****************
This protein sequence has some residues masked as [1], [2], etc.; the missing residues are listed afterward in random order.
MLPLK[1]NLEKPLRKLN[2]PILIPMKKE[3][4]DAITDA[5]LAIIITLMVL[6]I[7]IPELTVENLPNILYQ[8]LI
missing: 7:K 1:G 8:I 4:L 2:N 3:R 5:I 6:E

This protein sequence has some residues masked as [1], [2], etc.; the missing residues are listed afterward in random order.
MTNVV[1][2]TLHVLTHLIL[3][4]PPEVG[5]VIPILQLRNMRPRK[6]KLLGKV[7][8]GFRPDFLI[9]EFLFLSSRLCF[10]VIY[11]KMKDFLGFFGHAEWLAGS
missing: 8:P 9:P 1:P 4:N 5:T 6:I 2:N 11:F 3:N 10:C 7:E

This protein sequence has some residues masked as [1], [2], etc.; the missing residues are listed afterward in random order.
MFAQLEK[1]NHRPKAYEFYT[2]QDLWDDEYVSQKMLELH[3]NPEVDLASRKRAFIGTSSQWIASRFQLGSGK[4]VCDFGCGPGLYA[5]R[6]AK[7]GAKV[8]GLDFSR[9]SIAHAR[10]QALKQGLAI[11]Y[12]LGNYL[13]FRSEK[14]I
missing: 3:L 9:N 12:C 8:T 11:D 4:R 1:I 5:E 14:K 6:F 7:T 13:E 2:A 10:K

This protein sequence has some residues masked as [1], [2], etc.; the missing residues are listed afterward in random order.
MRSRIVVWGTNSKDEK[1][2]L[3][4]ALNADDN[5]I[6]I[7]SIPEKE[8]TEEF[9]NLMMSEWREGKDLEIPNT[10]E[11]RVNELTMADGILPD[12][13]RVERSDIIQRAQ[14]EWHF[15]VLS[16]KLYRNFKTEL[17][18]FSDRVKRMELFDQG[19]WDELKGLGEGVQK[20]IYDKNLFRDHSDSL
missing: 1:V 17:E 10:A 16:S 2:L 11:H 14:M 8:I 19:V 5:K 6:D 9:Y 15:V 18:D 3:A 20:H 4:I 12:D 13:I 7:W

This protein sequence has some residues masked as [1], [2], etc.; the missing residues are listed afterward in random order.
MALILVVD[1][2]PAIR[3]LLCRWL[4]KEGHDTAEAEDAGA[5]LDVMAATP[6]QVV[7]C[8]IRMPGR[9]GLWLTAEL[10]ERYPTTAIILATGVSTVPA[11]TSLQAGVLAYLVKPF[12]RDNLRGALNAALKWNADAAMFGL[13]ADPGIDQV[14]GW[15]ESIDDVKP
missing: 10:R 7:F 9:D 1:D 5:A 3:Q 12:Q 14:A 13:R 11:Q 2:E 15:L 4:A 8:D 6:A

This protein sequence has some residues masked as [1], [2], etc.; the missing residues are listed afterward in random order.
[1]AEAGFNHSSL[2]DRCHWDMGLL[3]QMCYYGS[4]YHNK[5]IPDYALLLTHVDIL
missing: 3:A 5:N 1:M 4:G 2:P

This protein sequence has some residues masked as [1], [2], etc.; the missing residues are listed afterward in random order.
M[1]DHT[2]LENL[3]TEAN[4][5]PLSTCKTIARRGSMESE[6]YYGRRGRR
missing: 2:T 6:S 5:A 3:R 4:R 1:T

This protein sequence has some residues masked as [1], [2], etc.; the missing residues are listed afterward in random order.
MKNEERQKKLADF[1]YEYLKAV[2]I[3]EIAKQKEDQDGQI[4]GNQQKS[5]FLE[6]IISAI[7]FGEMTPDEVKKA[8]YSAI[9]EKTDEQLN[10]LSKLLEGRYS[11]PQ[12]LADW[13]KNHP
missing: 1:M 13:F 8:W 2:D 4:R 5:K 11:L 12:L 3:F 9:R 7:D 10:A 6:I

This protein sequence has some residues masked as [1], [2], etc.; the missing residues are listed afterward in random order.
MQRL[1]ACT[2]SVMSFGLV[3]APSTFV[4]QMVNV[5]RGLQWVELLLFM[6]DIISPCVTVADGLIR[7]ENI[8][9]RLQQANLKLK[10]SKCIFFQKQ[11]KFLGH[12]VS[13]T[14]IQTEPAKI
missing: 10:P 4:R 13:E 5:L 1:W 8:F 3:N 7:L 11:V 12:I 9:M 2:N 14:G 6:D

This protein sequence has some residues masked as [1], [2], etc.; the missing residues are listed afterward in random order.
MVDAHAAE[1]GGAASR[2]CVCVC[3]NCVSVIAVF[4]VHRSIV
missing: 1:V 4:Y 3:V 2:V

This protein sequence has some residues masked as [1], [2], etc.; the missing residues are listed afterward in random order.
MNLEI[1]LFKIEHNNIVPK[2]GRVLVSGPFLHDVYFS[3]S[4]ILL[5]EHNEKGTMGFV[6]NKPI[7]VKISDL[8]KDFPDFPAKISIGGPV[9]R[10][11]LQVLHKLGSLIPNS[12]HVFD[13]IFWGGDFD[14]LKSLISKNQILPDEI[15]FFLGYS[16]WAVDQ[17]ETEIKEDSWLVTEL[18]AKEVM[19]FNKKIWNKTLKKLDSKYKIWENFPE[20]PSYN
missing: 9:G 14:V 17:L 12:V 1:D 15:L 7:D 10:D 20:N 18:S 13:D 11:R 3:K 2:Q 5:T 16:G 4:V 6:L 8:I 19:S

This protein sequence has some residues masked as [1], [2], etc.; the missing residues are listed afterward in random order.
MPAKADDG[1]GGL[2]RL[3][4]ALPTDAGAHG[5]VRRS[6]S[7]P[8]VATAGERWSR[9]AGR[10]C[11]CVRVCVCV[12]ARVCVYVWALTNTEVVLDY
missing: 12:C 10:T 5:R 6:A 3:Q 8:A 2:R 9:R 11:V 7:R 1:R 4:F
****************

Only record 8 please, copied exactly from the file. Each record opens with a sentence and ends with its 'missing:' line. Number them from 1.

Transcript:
This protein sequence has some residues masked as [1], [2], etc.; the missing residues are listed afterward in random order.
MKNEERQKKLADF[1]YEYLKAV[2]I[3]EIAKQKEDQDGQI[4]GNQQKS[5]FLE[6]IISAI[7]FGEMTPDEVKKA[8]YSAI[9]EKTDEQLN[10]LSKLLEGRYS[11]PQ[12]LADW[13]KNHP
missing: 1:M 13:F 8:W 2:D 4:R 5:K 11:L 12:L 3:F 9:R 7:D 10:A 6:I